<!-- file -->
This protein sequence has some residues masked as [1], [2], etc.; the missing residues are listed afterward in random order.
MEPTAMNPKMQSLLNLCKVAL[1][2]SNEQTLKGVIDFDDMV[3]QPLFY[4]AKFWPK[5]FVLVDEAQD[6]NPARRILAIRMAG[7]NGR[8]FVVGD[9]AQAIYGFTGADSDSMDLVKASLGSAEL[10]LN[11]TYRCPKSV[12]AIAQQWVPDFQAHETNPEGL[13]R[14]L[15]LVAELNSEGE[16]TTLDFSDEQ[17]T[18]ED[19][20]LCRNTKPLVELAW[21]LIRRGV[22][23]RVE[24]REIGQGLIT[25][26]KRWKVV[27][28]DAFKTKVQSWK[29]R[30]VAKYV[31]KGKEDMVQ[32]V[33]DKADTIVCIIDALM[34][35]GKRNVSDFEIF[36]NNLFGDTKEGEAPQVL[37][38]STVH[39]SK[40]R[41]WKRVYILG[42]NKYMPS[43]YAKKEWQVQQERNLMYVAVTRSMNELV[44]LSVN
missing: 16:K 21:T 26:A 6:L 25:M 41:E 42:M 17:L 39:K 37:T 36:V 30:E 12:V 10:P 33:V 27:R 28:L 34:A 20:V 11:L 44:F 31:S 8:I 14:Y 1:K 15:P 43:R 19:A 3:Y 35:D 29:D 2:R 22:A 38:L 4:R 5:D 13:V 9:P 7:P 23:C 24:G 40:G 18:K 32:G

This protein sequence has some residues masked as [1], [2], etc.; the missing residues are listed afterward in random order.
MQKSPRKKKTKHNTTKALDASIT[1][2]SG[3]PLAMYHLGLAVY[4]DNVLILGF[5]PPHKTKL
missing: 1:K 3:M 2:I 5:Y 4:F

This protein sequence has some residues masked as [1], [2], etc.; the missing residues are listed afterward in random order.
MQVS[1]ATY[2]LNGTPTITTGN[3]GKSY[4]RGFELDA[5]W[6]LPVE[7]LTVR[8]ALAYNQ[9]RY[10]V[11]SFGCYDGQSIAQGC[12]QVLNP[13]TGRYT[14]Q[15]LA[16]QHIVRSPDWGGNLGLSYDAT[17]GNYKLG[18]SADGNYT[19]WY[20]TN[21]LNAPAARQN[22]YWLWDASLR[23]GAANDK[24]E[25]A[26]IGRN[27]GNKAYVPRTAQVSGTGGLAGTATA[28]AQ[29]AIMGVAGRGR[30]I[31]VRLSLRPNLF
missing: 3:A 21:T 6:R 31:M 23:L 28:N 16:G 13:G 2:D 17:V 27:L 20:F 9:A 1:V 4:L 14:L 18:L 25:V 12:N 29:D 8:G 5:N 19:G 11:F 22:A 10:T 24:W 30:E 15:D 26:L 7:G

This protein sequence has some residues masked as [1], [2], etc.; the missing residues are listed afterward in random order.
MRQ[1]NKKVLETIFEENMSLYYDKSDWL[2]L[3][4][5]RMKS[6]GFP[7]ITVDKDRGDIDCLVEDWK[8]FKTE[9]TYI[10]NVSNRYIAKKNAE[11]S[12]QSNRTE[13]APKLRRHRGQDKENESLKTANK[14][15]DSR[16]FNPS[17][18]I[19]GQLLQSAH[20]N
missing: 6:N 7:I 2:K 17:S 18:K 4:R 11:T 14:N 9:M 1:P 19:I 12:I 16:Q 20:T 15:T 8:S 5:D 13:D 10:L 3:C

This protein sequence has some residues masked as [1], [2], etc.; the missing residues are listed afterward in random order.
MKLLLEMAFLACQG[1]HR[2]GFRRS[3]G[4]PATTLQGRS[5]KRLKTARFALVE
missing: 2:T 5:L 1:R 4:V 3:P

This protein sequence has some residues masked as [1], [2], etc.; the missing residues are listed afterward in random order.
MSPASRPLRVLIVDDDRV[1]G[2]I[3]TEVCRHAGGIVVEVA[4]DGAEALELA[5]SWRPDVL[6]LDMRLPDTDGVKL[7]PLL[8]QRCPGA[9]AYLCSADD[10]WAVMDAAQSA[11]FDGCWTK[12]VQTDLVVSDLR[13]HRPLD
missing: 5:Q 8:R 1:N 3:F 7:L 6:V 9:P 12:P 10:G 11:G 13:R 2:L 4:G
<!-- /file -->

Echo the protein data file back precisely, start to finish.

This protein sequence has some residues masked as [1], [2], etc.; the missing residues are listed afterward in random order.
MEPTAMNPKMQSLLNLCKVAL[1][2]SNEQTLKGVIDFDDMV[3]QPLFY[4]AKFWPK[5]FVLVDEAQD[6]NPARRILAIRMAG[7]NGR[8]FVVGD[9]AQAIYGFTGADSDSMDLVKASLGSAEL[10]LN[11]TYRCPKSV[12]AIAQQWVPDFQAHETNPEGL[13]R[14]L[15]LVAELNSEGE[16]TTLDFSDEQ[17]T[18]ED[19][20]LCRNTKPLVELAW[21]LIRRGV[22][23]RVE[24]REIGQGLIT[25][26]KRWKVV[27][28]DAFKTKVQSWK[29]R[30]VAKYV[31]KGKEDMVQ[32]V[33]DKADTIVCIIDALM[34][35]GKRNVSDFEIF[36]NNLFGDTKEGEAPQVL[37][38]STVH[39]SK[40]R[41]WKRVYILG[42]NKYMPS[43]YAKKEWQVQQERNLMYVAVTRSMNELV[44]LSVN
missing: 16:K 21:T 26:A 6:L 25:M 41:E 42:M 17:L 39:K 37:T 36:V 30:E 12:V 10:P 33:V 27:R 28:L 34:A 20:V 11:L 44:F 31:S 8:I 14:Y 1:K 15:P 43:R 19:A 3:Y 35:D 29:D 2:R 22:A 38:L 4:R 5:D 13:V 9:P 7:P 23:C 24:G 40:G 18:K 32:G

This protein sequence has some residues masked as [1], [2], etc.; the missing residues are listed afterward in random order.
MQKSPRKKKTKHNTTKALDASIT[1][2]SG[3]PLAMYHLGLAVY[4]DNVLILGF[5]PPHKTKL
missing: 1:K 3:M 2:I 5:Y 4:F

This protein sequence has some residues masked as [1], [2], etc.; the missing residues are listed afterward in random order.
MQVS[1]ATY[2]LNGTPTITTGN[3]GKSY[4]RGFELDA[5]W[6]LPVE[7]LTVR[8]ALAYNQ[9]RY[10]V[11]SFGCYDGQSIAQGC[12]QVLNP[13]TGRYT[14]Q[15]LA[16]QHIVRSPDWGGNLGLSYDAT[17]GNYKLG[18]SADGNYT[19]WY[20]TN[21]LNAPAARQN[22]YWLWDASLR[23]GAANDK[24]E[25]A[26]IGRN[27]GNKAYVPRTAQVSGTGGLAGTATA[28]AQ[29]AIMGVAGRGR[30]I[31]VRLSLRPNLF
missing: 3:A 21:T 6:R 31:M 23:L 28:N 16:G 13:G 2:D 17:V 27:L 20:F 9:A 1:V 4:L 14:L 18:L 25:V 12:N 29:D 8:G 5:N 19:G 11:F 22:A 10:T 24:W 30:E 15:D 26:L 7:G

This protein sequence has some residues masked as [1], [2], etc.; the missing residues are listed afterward in random order.
MRQ[1]NKKVLETIFEENMSLYYDKSDWL[2]L[3][4][5]RMKS[6]GFP[7]ITVDKDRGDIDCLVEDWK[8]FKTE[9]TYI[10]NVSNRYIAKKNAE[11]S[12]QSNRTE[13]APKLRRHRGQDKENESLKTANK[14][15]DSR[16]FNPS[17][18]I[19]GQLLQSAH[20]N
missing: 6:N 7:I 2:K 17:S 18:K 4:R 11:T 14:N 9:M 1:P 19:I 12:I 16:Q 20:T 15:T 8:S 5:D 13:D 10:L 3:C

This protein sequence has some residues masked as [1], [2], etc.; the missing residues are listed afterward in random order.
MKLLLEMAFLACQG[1]HR[2]GFRRS[3]G[4]PATTLQGRS[5]KRLKTARFALVE
missing: 2:T 5:L 1:R 4:V 3:P

This protein sequence has some residues masked as [1], [2], etc.; the missing residues are listed afterward in random order.
MSPASRPLRVLIVDDDRV[1]G[2]I[3]TEVCRHAGGIVVEVA[4]DGAEALELA[5]SWRPDVL[6]LDMRLPDTDGVKL[7]PLL[8]QRCPGA[9]AYLCSADD[10]WAVMDAAQSA[11]FDGCWTK[12]VQTDLVVSDLR[13]HRPLD
missing: 5:Q 8:R 1:N 3:F 7:L 6:V 9:P 12:P 10:G 11:G 13:R 2:L 4:G